The three bought into South Carolina for various reasons, but none with any false pretenses about any ease of winning as Gamecocks. Martin made no promises of success, just that he would give them all he had to make them better men and basketball players.
But after reaching the Final Four four years after starting their career with a 14-20 season, it wasn’t unfathomable to them to have reached such a level.
“Not hard to believe at all,” McKie said. “Coach Martin is a guy who makes things happen. He brought in some guys that were winners in high school that wanted to win in college and he told us if we stuck with it and stuck with him, things would turn around and he did.”
Still, there’s turnaround and then there’s reaching the Final Four as a No. 7 seed with no history of success in the NCAA Tournament. That’s what these Gamecocks did, led by seniors who pushed the program into new heights in their final season.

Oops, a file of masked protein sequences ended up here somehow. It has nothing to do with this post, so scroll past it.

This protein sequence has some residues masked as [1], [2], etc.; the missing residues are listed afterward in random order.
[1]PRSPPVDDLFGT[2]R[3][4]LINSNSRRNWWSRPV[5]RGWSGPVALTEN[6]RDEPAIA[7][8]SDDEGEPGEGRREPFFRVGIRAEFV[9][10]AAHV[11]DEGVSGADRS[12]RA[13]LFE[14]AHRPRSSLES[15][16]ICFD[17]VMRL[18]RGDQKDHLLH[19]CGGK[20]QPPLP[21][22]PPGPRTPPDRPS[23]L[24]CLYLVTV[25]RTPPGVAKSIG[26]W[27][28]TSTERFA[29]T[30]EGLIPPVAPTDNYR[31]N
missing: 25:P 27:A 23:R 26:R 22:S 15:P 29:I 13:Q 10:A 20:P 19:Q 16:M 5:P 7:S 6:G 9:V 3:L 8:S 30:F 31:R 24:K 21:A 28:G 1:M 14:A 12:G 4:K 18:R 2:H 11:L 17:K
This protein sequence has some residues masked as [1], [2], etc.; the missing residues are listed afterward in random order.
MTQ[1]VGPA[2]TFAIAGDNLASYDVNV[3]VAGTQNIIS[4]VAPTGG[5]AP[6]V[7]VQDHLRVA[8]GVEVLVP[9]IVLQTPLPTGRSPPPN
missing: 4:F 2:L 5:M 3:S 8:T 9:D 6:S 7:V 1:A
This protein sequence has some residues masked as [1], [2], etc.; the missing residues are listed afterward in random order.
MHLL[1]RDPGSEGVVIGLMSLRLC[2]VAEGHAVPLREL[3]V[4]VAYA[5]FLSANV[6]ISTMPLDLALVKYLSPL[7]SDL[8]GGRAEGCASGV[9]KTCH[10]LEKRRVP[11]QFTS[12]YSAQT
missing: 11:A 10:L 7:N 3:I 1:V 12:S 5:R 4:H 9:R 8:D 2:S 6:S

They reached a crazy level, bringing a fitting end to their season-long farewell tour, which started as a joke among the three seniors early in SEC play and grew. With each away game, the Gamecocks checked off another stop on the tour with their final game in each arena. Then as the NCAA Tournament arrived and the Gamecocks played in Greenville, S.C., the senior trio talked about having added dates to their farewell series and wanting to add more locations.
It reached so far that the Gamecocks finished their farewell tour in a football stadium, playing in University of Phoenix Stadium in the Final Four.
“It has been great,” Thornwell said. “Just for us to go out the best way we can go out and that’s make it to the Final Four. Everybody wants to make it to the Final Four and some seniors don’t even make it to the NCAA Tournament. We had a chance to play here and it was great.”
But the tangible things, like the Final Four banner that will hang in the rafters of Colonial Life Arena, only reflect so much about this senior class. The underclassmen in South Carolina’s locker room spoke of how the seniors helped build the USC program with Martin into what it is now. They talked about leadership and a path to mimic to reach success and the desire to be like them moving forward.